This past week, in honor of the character’s 75th year in pop culture, DC Comics released the Wonder Woman 75th Anniversary Special, showcasing stories from a bevy of artists and writers that highlighted what makes the Amazonian warrior so special.

One particular story that stood out in a compilation of phenomenal yarns about Diana of Themyscira is “Big Things One Day Come,” brought to life by the writer/artist team of Gail Simone and Colleen Doran. Simone, in addition to her impressive portfolio of work on such books as Birds of Prey, Secret Six, and Clean Room, has the distinction of being longest-running female writer of Wonder Woman’s tales. Likewise, while also having such projects as The Sandman and A Distant Soil under her belt, Doran has put her own mark on the superhero.

In nine pages, Simone and Doran touch upon what separates a Wonder Woman tale from good to great. Therein, Professor Verdant employs a Kryptonite-powered, mind-controlled gorilla known as Titano to attempt to dispatch with Superman as the beginning of his plan to wipe out the human race so that the animal kingdom may regain control of the planet. Verdant didn’t plan on Diana interceding on the Man of Steel’s behalf, who stops the gorilla’s rampage—with a little help from a new young superheroine.

What makes the story so poignant is that Simone and Doran manage to shine a spotlight on all of the aspects of Wonder Woman that make her special—her strength, her intelligence, her kindness, her generosity, and how she empowers others—and meld them into a narrative in a way that makes sense. Some storytellers struggle with the various, seemingly conflicting motivators and movers that make Diana tick, but what they fail to see is that Diana is just like the rest of us. It’s not an either/or supposition. Like all of us, we have the capacity to be strong and gentle, kind and ferocious in the face of injustice, all contingent on the situation at hand.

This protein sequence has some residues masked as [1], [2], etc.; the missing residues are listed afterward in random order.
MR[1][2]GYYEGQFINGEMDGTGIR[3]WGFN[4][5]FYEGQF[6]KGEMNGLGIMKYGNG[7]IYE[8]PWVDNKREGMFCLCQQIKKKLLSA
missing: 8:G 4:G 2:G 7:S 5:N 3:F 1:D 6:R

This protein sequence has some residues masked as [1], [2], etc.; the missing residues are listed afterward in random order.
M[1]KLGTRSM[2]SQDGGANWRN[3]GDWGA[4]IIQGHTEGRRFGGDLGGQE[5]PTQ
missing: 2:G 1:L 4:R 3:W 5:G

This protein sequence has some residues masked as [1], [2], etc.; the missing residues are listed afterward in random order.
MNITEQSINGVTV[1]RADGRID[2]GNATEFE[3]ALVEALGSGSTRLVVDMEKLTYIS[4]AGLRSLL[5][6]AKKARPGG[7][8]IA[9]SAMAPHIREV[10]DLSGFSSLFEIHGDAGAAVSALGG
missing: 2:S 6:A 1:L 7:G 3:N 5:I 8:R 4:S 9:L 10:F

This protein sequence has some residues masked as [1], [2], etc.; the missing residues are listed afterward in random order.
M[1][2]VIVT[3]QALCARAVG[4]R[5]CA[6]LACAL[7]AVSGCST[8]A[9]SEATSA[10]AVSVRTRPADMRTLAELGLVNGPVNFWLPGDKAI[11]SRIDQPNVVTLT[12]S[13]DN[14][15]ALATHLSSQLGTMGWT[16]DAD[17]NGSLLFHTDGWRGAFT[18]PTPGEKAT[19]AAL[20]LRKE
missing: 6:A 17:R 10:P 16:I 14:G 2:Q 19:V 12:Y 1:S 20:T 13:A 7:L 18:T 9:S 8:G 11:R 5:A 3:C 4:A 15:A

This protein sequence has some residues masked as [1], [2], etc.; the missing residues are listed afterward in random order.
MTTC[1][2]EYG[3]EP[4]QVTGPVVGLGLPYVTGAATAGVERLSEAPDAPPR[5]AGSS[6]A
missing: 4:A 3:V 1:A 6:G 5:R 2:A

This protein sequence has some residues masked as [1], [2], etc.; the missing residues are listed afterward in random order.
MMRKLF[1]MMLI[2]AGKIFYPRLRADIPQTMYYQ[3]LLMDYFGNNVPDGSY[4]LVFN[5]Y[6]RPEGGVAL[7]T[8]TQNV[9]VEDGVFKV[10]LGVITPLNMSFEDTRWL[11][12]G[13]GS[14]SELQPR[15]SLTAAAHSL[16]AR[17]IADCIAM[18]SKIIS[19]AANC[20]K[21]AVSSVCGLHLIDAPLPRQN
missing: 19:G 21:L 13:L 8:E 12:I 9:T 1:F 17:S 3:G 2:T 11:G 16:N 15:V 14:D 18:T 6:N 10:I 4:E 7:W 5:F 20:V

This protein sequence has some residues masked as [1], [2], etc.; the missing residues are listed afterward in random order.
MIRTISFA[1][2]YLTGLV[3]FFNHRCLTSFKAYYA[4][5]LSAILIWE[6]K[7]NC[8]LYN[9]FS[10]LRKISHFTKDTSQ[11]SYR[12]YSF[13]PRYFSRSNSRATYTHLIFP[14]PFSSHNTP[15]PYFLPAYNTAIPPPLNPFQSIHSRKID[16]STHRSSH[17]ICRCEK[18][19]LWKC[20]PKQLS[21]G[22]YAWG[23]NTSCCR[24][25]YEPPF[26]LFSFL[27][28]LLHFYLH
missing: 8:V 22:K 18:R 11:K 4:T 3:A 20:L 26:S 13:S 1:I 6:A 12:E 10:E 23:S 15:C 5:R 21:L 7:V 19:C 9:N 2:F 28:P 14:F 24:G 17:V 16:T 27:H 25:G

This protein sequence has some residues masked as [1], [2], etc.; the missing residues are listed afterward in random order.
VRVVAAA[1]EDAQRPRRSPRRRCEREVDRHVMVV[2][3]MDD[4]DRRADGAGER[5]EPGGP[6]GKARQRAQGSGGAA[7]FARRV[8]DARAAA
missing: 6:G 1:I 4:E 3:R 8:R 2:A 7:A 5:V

This is particularly brought to the fore in how Wonder Woman puts an end to Titano’s rampage. While Diana isn’t afraid to use brute force against the creature, she’s also not cruel. She realizes that Titano’s actions are not his own, so while she uses her strength to halt his destruction, she attempts to put a halt to it as quickly as possible, not just for the sake of the bystanders, but also that of Titano.

A discussion of “Big Things One Day Come” would be incomplete without addressing Diana’s interaction with Star-Blossom, the young hero who attempts to aid her in her battle with Titano. While Star-Blossom is full of spirit and a desire to help Wonder Woman, she also came to the fight hoping for some sort of wisdom to help guide her as a fledgling hero. Instead of reproaching Star-Blossom as being too young to be a superhero, Diana tells her

Heroism is not a function of the calendar, sister. It’s your life to live.

After having Star-Blossom vow to protect the innocent, Wonder Woman dubs her Princess Bouquet, telling her that she places her trust in the new hero.

Recently, Wonder Woman appointed an honorary United Nations ambassador for the empowerment of women and girls and, with Simone and Doran’s story, it’s easy to see why. Simone and Doran show in “Big Things One Day Come” once again that Wonder Woman’s greatest strength isn’t just in her physical abilities, but how she inspires others to be their own heroes.

The Wonder Woman 75th Anniversary Special is on sale now from DC Comics.

Related: Fabio Moon Summons Hope in Wonder Woman 75th Anniversary Special